“There is such a rich history of powerful, female influence in African culture,” said SAAM Education Coordinator Lisa Jackson. “These hidden figures deserve recognition and to be celebrated. Women’s History Month is the perfect occasion to do just that. And, combining that content with engaging personal stories and experiences from one of our region’s groundbreaking female leaders, Edna Jackson, just really rounds out the workshops and lends so much depth.” The declared month of March is a time to support other women in solidarity and acknowledge the contributions these influential women have made in our community and society. The free workshops presented by SAAM aim to enlighten participants. Donations welcomed and appreciated. Savannah’s first African American female mayor and United Way of the Coastal Empire's 2020 Woman of the Year, Edna Jackson, explains how traveling to Ghana and Nigeria shaped her life. The trip to Ghana was coordinated by former Savannah State University President, Carlton Brown, and Vice President of Academic Affairs, Joseph H. Silver Sr., who established the university’s student exchange program with Ghana. Jackson’s participation in the Ghana in 2000 helped pave the way for the exchange program today through relationships established with Ghana universities and its leadership. Jackson’s Nigerian mission trip was part of a health initiative partnership with Eugene Nwosu and St. Joseph’s Candler Hospital. During this trip, Jackson learned to read prescriptions and assisted with dispensing eye-glasses. “My trip to Ghana was incredible and one highlight was meeting the leader of the Ashanti Nation and then welcoming him to Savannah as our honored guest,” Edna Jackson said. “People from all over Georgia came to meet him as we rolled out the red carpet for him and showed him our Southern hospitality.” Jackson said the purpose of these African trips is still relevant today and the connections made between Savannah, Ghana and Nigeria remain. Today, social worker and politician, Edna Jackson is still working as a strong community mentor and serving on boards that create change in our everyday lives. The Hidden Figures Workshop features two important women from the past and two current influential figures. “Yaa Asantewa, Queen Mother Ejisu Ashanti in Ghana, Led resistance to British Colonialism in early 1900’s,” Lisa Jackson said. “Funmilayo Ransome Kuti, a leading activist during Nigerian women’s anti-colonial struggles and a defender of their political, social and economic rights – mid 1900s; the mother of recording artist and activist, Fela Kuti, known as the father of Afro-Beat music. Sahle Work Zewde, elected as Ethiopia’s first woman President in 2018 – presently serving – Ngozi Okongo Iweala, as of March 1, became the first African and first woman appointed to the Office of Director General of The World Trade Organization. The latter two may be known by some people but they aren’t internationally known and we think that their roles are so important that we wanted to share them as well.” Learn how each of these significant women has influenced and shaped history by participating in SAAM Women’s History online workshops on March 27 – and online indefinitely. Upcoming museum events include socially-distant, in-person workshops to be held outdoors in the museum’s garden. Currently, the museum is open to the public and features two educational tours, West African and Central Africa. Follow SAAM events @SavannahAfricanArtMuseum and view the online workshops at savannahafricanartmuseum.org. To participate in these workshops, visit savannahafricanartmuseum.org/learn-1.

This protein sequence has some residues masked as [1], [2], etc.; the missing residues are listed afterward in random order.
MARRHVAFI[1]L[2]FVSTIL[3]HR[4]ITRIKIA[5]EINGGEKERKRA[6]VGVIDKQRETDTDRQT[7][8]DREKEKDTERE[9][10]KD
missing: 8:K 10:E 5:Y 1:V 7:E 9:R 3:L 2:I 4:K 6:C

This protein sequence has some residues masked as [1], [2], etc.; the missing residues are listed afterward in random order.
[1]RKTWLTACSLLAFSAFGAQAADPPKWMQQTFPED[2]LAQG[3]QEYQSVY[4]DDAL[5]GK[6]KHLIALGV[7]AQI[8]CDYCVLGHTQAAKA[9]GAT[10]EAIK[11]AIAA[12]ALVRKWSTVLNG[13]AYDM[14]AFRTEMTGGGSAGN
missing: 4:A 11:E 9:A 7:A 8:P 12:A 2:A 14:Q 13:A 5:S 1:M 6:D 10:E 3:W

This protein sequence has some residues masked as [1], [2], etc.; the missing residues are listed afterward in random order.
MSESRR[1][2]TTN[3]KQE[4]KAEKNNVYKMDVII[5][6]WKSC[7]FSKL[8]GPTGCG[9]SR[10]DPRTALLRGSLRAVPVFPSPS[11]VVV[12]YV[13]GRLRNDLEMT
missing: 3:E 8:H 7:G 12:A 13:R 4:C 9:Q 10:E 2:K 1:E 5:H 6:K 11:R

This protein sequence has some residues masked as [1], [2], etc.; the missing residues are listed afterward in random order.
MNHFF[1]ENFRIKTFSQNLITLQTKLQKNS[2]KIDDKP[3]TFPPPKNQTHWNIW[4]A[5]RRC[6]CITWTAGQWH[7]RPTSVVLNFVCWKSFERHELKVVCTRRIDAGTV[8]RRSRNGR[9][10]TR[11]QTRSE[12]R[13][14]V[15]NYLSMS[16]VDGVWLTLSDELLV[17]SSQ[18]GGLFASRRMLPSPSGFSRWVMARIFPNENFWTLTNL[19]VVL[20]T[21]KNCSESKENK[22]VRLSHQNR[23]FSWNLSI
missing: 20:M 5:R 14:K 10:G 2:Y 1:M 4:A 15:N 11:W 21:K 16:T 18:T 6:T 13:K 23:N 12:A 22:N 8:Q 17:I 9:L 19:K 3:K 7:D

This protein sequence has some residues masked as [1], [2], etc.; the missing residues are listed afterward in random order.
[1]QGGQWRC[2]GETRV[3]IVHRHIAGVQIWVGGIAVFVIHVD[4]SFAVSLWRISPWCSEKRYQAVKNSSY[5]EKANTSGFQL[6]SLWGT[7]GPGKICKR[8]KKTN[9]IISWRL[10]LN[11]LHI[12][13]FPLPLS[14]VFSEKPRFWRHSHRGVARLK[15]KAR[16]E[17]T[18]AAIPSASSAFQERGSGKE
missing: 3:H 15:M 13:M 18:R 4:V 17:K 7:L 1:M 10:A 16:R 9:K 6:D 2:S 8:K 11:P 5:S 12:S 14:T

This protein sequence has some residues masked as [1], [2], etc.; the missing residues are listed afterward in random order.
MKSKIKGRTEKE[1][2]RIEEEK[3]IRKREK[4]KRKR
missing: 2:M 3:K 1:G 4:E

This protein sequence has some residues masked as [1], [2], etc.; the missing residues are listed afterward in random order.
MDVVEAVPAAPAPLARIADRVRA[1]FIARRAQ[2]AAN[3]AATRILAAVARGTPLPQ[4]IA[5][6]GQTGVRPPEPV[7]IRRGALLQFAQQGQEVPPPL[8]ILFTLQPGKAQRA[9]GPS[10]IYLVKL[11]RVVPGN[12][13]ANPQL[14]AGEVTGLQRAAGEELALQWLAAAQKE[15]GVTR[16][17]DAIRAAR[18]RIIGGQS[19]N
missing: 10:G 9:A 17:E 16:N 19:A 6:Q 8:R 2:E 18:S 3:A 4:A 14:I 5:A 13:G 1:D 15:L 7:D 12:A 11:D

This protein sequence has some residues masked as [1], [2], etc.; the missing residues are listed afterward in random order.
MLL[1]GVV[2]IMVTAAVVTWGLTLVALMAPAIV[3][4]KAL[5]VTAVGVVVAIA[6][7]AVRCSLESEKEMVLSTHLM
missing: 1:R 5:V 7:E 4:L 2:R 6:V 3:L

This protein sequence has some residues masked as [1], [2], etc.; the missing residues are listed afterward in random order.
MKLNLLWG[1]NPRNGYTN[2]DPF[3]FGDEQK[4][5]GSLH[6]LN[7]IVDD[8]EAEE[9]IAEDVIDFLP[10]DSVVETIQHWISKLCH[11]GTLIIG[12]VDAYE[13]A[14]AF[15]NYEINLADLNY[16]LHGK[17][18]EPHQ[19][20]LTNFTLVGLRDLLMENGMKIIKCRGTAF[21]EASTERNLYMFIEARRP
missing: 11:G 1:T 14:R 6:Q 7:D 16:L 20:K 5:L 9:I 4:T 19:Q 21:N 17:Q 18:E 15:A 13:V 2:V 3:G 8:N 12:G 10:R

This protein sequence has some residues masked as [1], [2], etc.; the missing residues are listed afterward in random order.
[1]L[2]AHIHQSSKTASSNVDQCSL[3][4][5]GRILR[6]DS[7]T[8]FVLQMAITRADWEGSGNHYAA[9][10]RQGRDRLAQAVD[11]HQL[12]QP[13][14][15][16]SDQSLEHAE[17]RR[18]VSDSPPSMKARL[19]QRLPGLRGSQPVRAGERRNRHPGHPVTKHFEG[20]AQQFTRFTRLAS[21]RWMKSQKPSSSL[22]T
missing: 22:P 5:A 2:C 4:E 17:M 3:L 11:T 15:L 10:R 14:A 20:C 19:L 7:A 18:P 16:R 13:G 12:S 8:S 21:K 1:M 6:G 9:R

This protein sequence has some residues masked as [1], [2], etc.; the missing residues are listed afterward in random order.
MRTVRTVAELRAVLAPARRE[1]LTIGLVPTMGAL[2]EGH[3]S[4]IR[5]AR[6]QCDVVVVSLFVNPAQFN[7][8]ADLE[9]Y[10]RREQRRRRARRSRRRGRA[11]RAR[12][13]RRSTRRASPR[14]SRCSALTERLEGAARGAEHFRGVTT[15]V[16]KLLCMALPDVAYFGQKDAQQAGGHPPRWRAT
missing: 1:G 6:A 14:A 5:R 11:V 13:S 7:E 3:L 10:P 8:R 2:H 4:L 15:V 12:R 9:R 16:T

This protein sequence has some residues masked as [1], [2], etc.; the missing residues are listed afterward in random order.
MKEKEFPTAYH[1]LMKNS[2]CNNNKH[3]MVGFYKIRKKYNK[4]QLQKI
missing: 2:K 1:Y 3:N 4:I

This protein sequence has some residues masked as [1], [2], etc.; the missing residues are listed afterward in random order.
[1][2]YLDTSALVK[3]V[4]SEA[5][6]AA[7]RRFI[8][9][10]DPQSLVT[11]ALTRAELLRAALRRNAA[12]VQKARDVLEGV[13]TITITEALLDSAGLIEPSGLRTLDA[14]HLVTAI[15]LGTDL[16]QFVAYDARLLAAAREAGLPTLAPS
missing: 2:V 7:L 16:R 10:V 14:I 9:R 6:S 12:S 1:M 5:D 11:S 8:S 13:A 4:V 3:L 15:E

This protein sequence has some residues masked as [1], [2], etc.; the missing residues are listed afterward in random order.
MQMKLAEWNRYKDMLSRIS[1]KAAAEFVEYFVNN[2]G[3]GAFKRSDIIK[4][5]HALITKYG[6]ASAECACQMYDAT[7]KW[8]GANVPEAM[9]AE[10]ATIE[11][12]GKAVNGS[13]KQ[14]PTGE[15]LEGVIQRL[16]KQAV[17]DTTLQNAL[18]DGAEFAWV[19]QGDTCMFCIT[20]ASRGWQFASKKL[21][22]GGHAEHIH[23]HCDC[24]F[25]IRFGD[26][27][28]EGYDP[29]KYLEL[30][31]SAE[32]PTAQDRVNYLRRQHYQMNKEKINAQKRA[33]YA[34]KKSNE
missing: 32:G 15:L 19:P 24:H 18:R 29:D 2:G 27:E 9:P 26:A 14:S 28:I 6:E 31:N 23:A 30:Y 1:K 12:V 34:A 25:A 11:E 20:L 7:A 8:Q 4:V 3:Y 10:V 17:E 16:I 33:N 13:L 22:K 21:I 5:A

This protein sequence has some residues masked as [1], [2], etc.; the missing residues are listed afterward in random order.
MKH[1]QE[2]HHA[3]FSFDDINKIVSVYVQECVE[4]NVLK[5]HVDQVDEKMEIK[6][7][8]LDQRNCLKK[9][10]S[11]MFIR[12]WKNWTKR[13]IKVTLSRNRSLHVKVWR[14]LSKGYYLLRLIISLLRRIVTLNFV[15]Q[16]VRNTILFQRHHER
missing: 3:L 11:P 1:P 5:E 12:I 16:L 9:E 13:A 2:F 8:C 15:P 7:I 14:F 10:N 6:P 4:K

“There is such a rich history of powerful, female influence in African culture.” — Lisa Jackson, SAAM Education Coordinator